Helicopter Maintenance Blog*
Posted 6 years 50 days ago ago by Scott Skola
Good to see you survived another year.
As I mentioned last month, we will be using the Lama-Nator’s “daily inspection tip format” on other helicopter models for this year’s tips and tricks. And the first stop will be the ever present Bell 407.
We still have several Lama tips to finish up, so look for them highlighted in-between the 407 tips.
But first a couple notes on the 407 tip format. While the Lama-Nator used the standard “pre-flight” walk-around guide found in most flight manuals, I was originally taught a different approach to perform a daily inspection.
Back in the day of the red-colored 206 T/R blades, we checked the T/R assembly first during a daily. These particular blades had a few issues that would pop up just prior to a blade tip departing the aircraft at the most inopportune time.
By checking the blades first, we could get another T/R assembly on the parts truck ASAP if we noted any discrepancies. Since then, I have started all my daily inspections, regardless of aircraft type, first at the T/R then forward to the pitot tube. Hence, all my tips will follow that same format.
Also keep your eye open for a “colorful” addition to the blog in the coming months…
And so we begin…
TIPS and TRICKS:
While the Bell 407 probably should have been on a separate Type Certificate, it is technically a variant of the original Bell 206. And due to that family connection it also inherited several “genetic” issues like tailboom problems.
The first thing to note when you look at the aft end of a 407 is to ensure everything is still there. It seems the 407 is not too partial to anti-collision lights or tailskids (Fig 1). Some think it’s the 4-per of the M/R or simply the harmonic of the tailboom. But whatever it is those two items seem to depart on an irregular basis after a day of flight.
To help prevent these departures, there are a couple things to check. On the light assembly, ensure the proper lens gasket (Fig 2, #3) is installed and the retaining clamp (Fig 2, #2) is secure and oriented correctly. Also make sure the light deflector/mount base (Fig 2, #5) is secured. Sometimes the deflector tab itself will depart so check for it cracks.
Since we’re at the anti-collision light, a couple tips on troubleshooting light problems. First, check to see if the light assembly is physically there…;) If it is, but not flashing, stick your ear on the fuselage aft skin panel above the baggage door and listen for the light power supply building/discharging a charge. It will sound like a “whine” then a “ping.”
A quick reminder, it takes 10 minutes for the anti-collision light system capacitors to bleed down their charges. Nothing like providing a path to ground for those charges when you’re on top of a work stand or stuck above the baggage compartment to electrify your day. Follow all the maintenance manual warnings before disconnecting the powers supply and wires.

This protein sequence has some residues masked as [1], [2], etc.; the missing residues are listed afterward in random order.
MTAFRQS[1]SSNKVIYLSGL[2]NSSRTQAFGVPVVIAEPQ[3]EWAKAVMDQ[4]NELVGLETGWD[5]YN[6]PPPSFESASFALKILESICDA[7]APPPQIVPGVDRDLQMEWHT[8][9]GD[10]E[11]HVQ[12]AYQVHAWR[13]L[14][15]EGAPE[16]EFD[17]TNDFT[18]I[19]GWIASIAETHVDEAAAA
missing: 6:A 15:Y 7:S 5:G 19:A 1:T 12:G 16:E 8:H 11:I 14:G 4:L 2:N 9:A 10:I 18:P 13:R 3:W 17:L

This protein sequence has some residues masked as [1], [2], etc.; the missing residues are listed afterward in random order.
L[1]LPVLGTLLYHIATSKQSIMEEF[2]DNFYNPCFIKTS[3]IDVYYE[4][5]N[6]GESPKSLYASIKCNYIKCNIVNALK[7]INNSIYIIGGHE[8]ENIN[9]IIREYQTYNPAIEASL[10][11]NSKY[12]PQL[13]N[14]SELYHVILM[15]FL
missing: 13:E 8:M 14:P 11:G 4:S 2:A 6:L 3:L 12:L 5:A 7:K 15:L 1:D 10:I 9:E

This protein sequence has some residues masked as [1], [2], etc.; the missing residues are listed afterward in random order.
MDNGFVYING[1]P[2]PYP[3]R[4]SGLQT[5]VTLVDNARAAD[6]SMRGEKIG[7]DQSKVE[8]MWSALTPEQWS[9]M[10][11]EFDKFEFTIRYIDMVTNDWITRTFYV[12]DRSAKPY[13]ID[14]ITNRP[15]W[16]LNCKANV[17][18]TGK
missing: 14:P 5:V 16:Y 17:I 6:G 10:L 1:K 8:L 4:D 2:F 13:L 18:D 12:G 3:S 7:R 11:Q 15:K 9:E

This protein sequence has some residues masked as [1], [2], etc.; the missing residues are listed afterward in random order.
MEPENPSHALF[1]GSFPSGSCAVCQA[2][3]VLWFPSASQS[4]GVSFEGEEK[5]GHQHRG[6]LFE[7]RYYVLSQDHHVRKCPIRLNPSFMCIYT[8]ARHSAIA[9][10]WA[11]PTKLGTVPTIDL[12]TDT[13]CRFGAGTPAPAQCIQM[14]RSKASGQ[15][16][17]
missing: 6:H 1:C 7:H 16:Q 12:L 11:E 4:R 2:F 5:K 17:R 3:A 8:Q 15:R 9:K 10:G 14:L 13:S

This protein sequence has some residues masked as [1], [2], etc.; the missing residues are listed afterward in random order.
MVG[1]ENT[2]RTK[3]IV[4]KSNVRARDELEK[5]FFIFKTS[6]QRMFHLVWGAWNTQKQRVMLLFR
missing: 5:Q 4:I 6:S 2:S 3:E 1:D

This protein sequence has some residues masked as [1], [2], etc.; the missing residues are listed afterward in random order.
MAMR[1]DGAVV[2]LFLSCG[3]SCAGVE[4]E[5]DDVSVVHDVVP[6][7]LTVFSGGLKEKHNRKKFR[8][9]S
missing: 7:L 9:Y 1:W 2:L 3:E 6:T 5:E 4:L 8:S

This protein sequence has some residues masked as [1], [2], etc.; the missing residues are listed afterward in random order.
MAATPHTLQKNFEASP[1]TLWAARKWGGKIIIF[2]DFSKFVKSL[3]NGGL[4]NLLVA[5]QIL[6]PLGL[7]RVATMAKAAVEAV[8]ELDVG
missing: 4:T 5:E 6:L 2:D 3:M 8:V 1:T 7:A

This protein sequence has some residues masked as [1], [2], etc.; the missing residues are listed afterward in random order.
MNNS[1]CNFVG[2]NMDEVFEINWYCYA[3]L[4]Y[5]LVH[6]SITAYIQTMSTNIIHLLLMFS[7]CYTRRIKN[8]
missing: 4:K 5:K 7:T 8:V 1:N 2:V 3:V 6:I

Now if the power supply is pinging, and a new flashtube (bulb) does not fix it, turn off power, and remove/disconnect the light flashtube/lens/clamp (Fig 2 #1-4) as an assembly (or use the convenient spare flash tube/lens/clamp in your tool box). Plug the flashtube directly into the OUT connector on the power supply and turn power on.
If the flashtube flashes, check the light wires up to the top of the vertical fin. The factory wire connector at the vertical fin/tailboom junction is a weak link due to internal corrosion and pin-crimp issues. A flat, 4-pin Whelen connector makes a great field replacement at that location. If the test flashtube doesn’t flash, or the power supply is not pinging, suspect the 24vdc supply voltage/ground or the power supply itself.
To get back on our “departure” topic, for the tailskid, give it a tactile check, i.e., a wobble check. If loose, schedule a time to rebond the skid into its vertical fin mount fitting (Fig 3, #2). Check for cracks on the skid bar and mount fitting when removed.
As a MM/IPC reference side note, you won’t find the tailskid in Chapter 53 with the vertical fin. It’s technically part of the landing gear and found in Chapter 32.
Be sure to use a new through-bolt (Fig 3, #1) for every tailskid install and coat bolt with a release agent or something to aid in the next removal. Also, to save the next guy some pain, cover the cotter-pin shop ends (Fig 3, #3) with the left-over tailskid sealant as that cotter-pin sits at the precise location you place your hand when ground handling the aircraft. [Submitted by Rw]
For those into K-Max porn:
SUBMITTING MAINTENANCE TIPS/TRICKS/QUESTIONS/INFO: Have an old tip or trick you’d like to share with your fellow mechanics? Or maybe a question that you can’t seem to find an answer to? Or just some info to pass on? Send an email to: [email protected]
About the author: After 32 years maintaining helicopters in various capacities, Scott concluded a full time career with a major operator in 2014. When not pursuing future writing projects, he can still be seen around the flight line tinkering on aircraft for beer money.
*To keep the hounds at bay, the information contained in this blog is for discussion purposes only.